Sunday morning I am stateside and find myself pondering the affects of a mechanized, mass produced world on the quality of life as the sun rises over Biscayne Bay and South Beach.


A simple bike ride can be a study in global economics.

I prepare for riding my custom steel frame fabricated by the hands of Peter Mooney in Belmont, MA by inspecting the drive train made by Shimano in Japan. Next I pump up the tires from Continental in Germany mounted on custom wheels built by the hands of Jude Kirstein of Epic Sugar Wheelworks in Portland, OR.  The wheels are assembled from rims made by HED in Shoreview, MN with hubs made by Phil Wood in San Jose, CA and CycleOps in Madison, WI. I apply chamois cream made by Mad Alchemy now in Broomfield, CO and then pull on my Italian made Rapha Bibs. It appears the balance of my kit still comes from China.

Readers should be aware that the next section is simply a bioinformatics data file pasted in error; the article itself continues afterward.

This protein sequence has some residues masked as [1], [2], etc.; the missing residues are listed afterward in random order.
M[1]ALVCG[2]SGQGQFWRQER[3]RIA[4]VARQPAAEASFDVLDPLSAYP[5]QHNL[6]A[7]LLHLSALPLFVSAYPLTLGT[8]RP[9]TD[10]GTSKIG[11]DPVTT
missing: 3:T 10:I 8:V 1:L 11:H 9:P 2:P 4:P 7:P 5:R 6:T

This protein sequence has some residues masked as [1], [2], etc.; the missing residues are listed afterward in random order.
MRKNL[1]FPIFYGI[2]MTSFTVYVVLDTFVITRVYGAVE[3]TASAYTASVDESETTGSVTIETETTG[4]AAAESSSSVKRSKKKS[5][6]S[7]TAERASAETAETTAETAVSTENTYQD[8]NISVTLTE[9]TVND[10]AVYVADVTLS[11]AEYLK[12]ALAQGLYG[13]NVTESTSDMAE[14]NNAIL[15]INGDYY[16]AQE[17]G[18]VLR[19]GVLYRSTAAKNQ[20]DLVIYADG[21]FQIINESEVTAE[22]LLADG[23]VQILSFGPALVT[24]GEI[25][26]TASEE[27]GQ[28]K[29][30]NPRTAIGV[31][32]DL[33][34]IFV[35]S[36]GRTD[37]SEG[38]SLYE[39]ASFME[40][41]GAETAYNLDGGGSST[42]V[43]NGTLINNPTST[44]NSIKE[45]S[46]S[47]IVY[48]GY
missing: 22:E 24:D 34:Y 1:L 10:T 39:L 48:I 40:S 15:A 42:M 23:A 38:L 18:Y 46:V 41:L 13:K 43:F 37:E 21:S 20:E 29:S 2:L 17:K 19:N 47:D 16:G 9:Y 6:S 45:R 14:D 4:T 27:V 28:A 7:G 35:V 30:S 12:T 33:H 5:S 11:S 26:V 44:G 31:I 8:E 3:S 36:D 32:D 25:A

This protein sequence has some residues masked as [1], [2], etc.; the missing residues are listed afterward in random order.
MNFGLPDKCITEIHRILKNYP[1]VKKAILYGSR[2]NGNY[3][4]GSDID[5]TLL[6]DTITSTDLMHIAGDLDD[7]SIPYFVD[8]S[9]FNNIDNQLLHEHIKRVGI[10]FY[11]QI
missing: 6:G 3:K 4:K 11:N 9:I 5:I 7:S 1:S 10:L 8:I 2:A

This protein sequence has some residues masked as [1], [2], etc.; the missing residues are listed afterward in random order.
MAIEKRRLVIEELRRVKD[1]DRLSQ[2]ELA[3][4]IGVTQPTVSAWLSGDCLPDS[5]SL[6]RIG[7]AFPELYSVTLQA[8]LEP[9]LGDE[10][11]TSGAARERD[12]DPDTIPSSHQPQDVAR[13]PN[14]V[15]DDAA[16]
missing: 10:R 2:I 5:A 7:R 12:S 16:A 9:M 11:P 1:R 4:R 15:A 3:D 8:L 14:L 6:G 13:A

Yes there is a theme here beyond listing all the states in the U.S. and all the countries of the industrialized world. I am partial to products made in the western world and particularly keen on developing a relationship, however small, with the person who makes it. When you spend eight to ten grand on a bike and almost the same on your kit and gear you want a little more from the experience than simply handing over your AmEx to a store clerk.

 I know I do.

So I roll out by 11am to knock off the forty mile ride out to Starbucks and back. As expected, the week away from my bike has left my legs a bit lethargic.  A simple reminder to “enjoy the bike” kept me from worrying about the numbers although a couple of wayward challengers still managed to keep the ride interesting.

Twenty miles in I enjoyed a latte while checking this out.


Center-pull brakes and friction shifters


This gentleman informed me he received this gift 49 years ago on his 17th birthday.


I hope I will be riding the Mooney in 46 years.